For this assignment, Outdoor Photographer asked: What motivates you to get up early in the morning? Or to sit and wait patiently, sometimes for hours, for the right shot? For me, the answer to that question this winter has been “ice.”
In “Good-Bye, and Keep Cold,” Robert Frost wrote “…Dread fifty above more than fifty below…” Every day the red needle is pushed down means another day of solid water and snow-flanked mountains.
The challenge in shooting in the cold is the cold. Insulated boots, great socks (I live in my Darn Toughs), and good gloves or mittens are requisite. The most vulnerable-to-cold part of my body is my fingers – especially those on my right (shooting) hand. To combat this, I use a system of warm, nimble glove liners, HotHands hand warmers, and top-of-the-line mittens. A balaclava is indispensable, particularly on days when the wind is out of the north, as are snow pants. On the coldest days, I layer wool or Merino shirts and sweaters over tech blend long-sleeved t-shirts. A good watch cap and a hooded down jacket with deep pockets round out the gear.
Wintertime lighting is often gorgeous, as are mammals in their thick wintertime coats. Everyone’s trying to stay warm. Some birds will gain upwards of 50% more feathers in their cold-weather plumages. If you’re lucky enough to find an animal resting like the Red Fox in this photo, move slowly, (crawl), keep your distance and watch for signs of discomfort. Calories can be hard to come by for these animals. Better to miss the shot than to cause an animal to flee, leaving it’s safe place and unnecessarily burning energy.
Ice presents opportunities to see animals engaged in unique behavior such as this Red Fox attempting to ambush a Common Goldeneye resurfacing after a dive on a pothole in lake ice. Oftentimes, the best strategy is to simply sit as still as possible, watch, wait, and let the action come to you. This fox was well aware of my presence, but as I had been in the same place for over an hour, wasn’t moving and presented no threat he was able to go about his routine.
On any given day of the year, it’s common to see a harbor seal or two in Chignik Lake, a freshwater body a few miles from a saltwater bay. But nine hauled out and sunning like this is strictly a wintertime event – and a rare one at that. Ever vigilant for the wolves that sometimes patrol the area, these seals are quite wary.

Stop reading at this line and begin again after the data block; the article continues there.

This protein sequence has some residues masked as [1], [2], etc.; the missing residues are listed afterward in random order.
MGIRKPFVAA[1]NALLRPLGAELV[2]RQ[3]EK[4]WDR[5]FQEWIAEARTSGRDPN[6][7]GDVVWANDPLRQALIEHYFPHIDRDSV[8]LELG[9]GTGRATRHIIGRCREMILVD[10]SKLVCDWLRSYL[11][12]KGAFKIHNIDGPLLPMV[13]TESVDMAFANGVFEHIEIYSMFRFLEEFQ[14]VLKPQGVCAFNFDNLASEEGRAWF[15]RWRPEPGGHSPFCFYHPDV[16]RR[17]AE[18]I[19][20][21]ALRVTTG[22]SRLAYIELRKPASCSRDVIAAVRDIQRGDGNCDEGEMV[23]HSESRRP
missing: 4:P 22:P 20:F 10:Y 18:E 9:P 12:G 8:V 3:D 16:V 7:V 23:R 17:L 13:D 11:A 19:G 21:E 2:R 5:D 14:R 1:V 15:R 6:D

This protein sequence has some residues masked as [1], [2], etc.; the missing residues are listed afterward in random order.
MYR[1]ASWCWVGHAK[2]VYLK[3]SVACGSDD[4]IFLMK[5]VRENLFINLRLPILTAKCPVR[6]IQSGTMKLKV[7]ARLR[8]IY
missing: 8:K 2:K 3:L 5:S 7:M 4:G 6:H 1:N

I go out and shoot nearly every day – even when the barometer is dropping and the winds are howling across the Bering Sea and down the Chignik River valley. As these stoic Common Mergansers attest, “It isn’t that bad if you dress for it.”
Among the rewards of going out and shooting this time of year is that you never know what you’ll find. I’ve been fortunate enough this winter to get captures of a number of bird species that are rare for the Chignik Region as well as two other birds that, to the best of my knowledge, had never been recorded here before. In the above photo, the closest bird is a Tufted Duck, a fairly rare migrant from Asia. Moving clockwise are two female Greater Scaup and a male Greater Scaup, a species that was perhaps formerly rare or uncommon in the Chignik system but which appears to be becoming more abundant. Below the male scaup is a Ring-necked Duck, another species that is rare for this area.
Again, by picking the right place, sitting quietly and waiting, sometimes the wildlife will come to you. River Otters may only allow a fleeting glimpse of themselves, but their curiosity often compels them to check out anything unfamiliar in their environment.
Another day at the office – this time a macro-session capturing bubble formations, fish, caddis larvae and other things trapped in Chignik Lake’s ice. Although on this, the last day of February, temperatures are hovering around 20° F (-7° C) and gusting winds out of the North are pushing sheets of snow across the lake, it’ll be Spring soon and the ice and snow will be a memory. Get it while you can!